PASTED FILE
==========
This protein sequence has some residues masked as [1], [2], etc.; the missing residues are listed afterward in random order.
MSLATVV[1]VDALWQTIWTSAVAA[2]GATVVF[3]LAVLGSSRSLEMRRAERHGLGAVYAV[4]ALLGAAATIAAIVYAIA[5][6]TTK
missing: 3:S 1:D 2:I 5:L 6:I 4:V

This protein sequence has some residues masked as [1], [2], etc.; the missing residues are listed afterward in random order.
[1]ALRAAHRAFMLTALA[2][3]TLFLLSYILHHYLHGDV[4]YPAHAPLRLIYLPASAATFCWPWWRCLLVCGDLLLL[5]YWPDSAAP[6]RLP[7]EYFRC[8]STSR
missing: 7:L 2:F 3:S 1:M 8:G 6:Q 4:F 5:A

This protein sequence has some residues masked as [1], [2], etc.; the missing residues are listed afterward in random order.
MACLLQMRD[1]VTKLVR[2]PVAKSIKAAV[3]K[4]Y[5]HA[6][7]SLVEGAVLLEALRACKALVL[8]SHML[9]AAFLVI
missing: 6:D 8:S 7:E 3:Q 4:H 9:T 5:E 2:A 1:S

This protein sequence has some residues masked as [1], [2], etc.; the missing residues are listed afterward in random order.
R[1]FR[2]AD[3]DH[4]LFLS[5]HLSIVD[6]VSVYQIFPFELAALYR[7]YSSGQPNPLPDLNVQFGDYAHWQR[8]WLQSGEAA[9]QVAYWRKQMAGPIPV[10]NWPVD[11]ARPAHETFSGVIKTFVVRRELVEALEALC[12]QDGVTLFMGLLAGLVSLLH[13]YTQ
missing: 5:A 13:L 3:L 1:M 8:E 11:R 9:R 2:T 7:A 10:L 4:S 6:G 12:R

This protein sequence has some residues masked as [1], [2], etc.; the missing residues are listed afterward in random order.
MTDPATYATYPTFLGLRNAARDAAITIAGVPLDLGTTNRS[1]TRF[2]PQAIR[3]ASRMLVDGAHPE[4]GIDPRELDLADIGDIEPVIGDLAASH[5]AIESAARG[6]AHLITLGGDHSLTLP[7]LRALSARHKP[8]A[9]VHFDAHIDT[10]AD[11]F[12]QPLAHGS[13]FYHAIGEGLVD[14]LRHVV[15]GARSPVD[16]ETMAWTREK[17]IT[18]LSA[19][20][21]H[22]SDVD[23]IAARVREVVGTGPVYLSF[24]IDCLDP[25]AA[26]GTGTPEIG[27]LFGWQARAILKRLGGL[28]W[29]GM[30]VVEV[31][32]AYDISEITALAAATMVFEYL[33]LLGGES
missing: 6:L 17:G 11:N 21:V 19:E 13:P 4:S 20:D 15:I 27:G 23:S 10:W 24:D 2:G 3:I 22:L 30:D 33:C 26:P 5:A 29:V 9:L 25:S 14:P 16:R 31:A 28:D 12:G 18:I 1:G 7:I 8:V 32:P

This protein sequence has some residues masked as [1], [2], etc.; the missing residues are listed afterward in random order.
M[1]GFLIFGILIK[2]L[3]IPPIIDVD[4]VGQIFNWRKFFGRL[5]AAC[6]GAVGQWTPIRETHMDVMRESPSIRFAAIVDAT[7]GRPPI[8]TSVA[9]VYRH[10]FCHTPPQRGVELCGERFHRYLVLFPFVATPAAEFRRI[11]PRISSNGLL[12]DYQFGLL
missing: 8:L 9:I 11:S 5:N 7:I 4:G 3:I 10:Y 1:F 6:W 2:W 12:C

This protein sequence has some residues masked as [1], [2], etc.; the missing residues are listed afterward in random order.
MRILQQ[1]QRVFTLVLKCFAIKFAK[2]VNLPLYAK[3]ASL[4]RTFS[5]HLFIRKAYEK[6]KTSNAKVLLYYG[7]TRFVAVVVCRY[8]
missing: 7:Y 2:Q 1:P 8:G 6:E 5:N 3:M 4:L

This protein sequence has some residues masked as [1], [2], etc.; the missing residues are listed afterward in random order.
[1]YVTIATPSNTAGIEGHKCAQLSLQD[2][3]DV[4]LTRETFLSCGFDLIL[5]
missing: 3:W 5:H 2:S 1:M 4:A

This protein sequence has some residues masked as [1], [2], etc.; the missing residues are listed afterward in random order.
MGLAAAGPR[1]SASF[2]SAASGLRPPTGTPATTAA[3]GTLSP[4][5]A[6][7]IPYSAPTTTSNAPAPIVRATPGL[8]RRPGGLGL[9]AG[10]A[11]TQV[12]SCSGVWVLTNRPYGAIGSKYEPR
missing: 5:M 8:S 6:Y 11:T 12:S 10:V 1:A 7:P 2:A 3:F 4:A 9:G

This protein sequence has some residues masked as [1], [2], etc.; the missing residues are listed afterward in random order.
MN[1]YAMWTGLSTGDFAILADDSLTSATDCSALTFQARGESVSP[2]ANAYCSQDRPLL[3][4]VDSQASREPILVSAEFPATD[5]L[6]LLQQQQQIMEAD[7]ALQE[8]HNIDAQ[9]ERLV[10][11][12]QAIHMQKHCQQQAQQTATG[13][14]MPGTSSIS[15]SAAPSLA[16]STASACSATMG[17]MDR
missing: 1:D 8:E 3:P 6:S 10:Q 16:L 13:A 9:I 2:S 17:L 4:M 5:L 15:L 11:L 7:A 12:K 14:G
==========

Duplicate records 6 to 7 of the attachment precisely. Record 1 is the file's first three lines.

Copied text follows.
This protein sequence has some residues masked as [1], [2], etc.; the missing residues are listed afterward in random order.
M[1]GFLIFGILIK[2]L[3]IPPIIDVD[4]VGQIFNWRKFFGRL[5]AAC[6]GAVGQWTPIRETHMDVMRESPSIRFAAIVDAT[7]GRPPI[8]TSVA[9]VYRH[10]FCHTPPQRGVELCGERFHRYLVLFPFVATPAAEFRRI[11]PRISSNGLL[12]DYQFGLL
missing: 8:L 9:I 11:S 5:N 7:I 4:G 3:I 10:Y 1:F 6:W 2:W 12:C

This protein sequence has some residues masked as [1], [2], etc.; the missing residues are listed afterward in random order.
MRILQQ[1]QRVFTLVLKCFAIKFAK[2]VNLPLYAK[3]ASL[4]RTFS[5]HLFIRKAYEK[6]KTSNAKVLLYYG[7]TRFVAVVVCRY[8]
missing: 7:Y 2:Q 1:P 8:G 6:E 5:N 3:M 4:L